1 - History of Organisational Psychology Flashcards Preview

PSYC3020 - Applied Psychology > 1 - History of Organisational Psychology > Flashcards

Flashcards in 1 - History of Organisational Psychology Deck (13):

What is Industrial/Organisational Psychology?

The study of behaviour in work settings and the application of psychology to change work behaviour


What is the earliest (20th Century) history of organisational psychology?

Walter Dill Scott
- Applied psychology to advertising, employee selection and management issues.
- Talked about psychology to solve organisational problems

Hugo Munsterburg
- Advocated use of psychological tests in selection


Explain the tests used for selection in WWI

Two intelligence tests for placement of Army recruits
- Alpha: recruits who could read and write
- Beta: recruits who could not read ad write

After the war, tests were adapted for civilian use


What is the Hawthorne effect and how was it found?

- Worker productivity increased by attention being paid to workers (recent research has debunked this)

Went into factory and increased illumination for some workers and not others. Productivity increased.

Made other changes and productivity increased again.


What is a job analysis?

The procedure for determining the duties and skill requirements of a job and the kind of person who should be hired for it.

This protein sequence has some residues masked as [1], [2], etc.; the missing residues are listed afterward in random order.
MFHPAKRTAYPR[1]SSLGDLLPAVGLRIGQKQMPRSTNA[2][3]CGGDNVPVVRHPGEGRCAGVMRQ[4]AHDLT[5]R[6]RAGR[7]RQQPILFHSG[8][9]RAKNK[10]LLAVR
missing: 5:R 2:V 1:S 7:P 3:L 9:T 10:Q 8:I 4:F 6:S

What is the information from a job analysis used for and why is this important?

Developing job descriptions and job specifications

- Recruitment and selection decisions (e.g. colour blindness)
- Performance appraisal and promotion
- Job evaluation, wage and salary decisions (compensation)
- Training requirements


What is a job description?

A list of what the job entails


What is a job specification

A list of the human requirements of a job, or what kind of people to hire for the job.


How do you conduct a job analysis?

- Identify purpose
- Identify who to include to gather information
- Chose method to acquire information
- Communicate the project
- Collect all relevant materials
- Analyse the job
- Write up and integrate the data
- Review
- Feedback outcomes


Who can you include in a job analysis to acquire information?

Subject Matter Experts;
- Job incumbent,
- Supervisor
- Trained job analyst

Incumbents and supervisors the best for job info and analysts better for comparison amongst set of jobs


What is a Subject Matter Expert?

A person with direct, up-to-date experience with a job for long enough to be familiar with all of its tasks


What methods can you use in a job analysis?

- Review Written Material (e.g. previous job description, needs to be relevant and contemporary).
- Standardised Measures (e.g. PAQ)
- Job Participation (job analyst performs job or operation to get first-hand understanding).
- Interviews (ask SMEs about major duties etc., may be biased)
- Job Diaries/Activity logs (job incumbents record daily activities but can be time consuming)
- Observations (Validates previous job descriptions and gets better understanding of job).
- Survery Questionnaires
- Focus Groups (Obtain more qualitative information but small sample sizes)

Best is a combination


What are the issues with a job analyses?

- Jobs change over time, so they need to be conducted periodically
- Concept of a job has been changing so organisations need to be flexible and responsive. Jobs are less well-defined now so need to have clear responsibilities.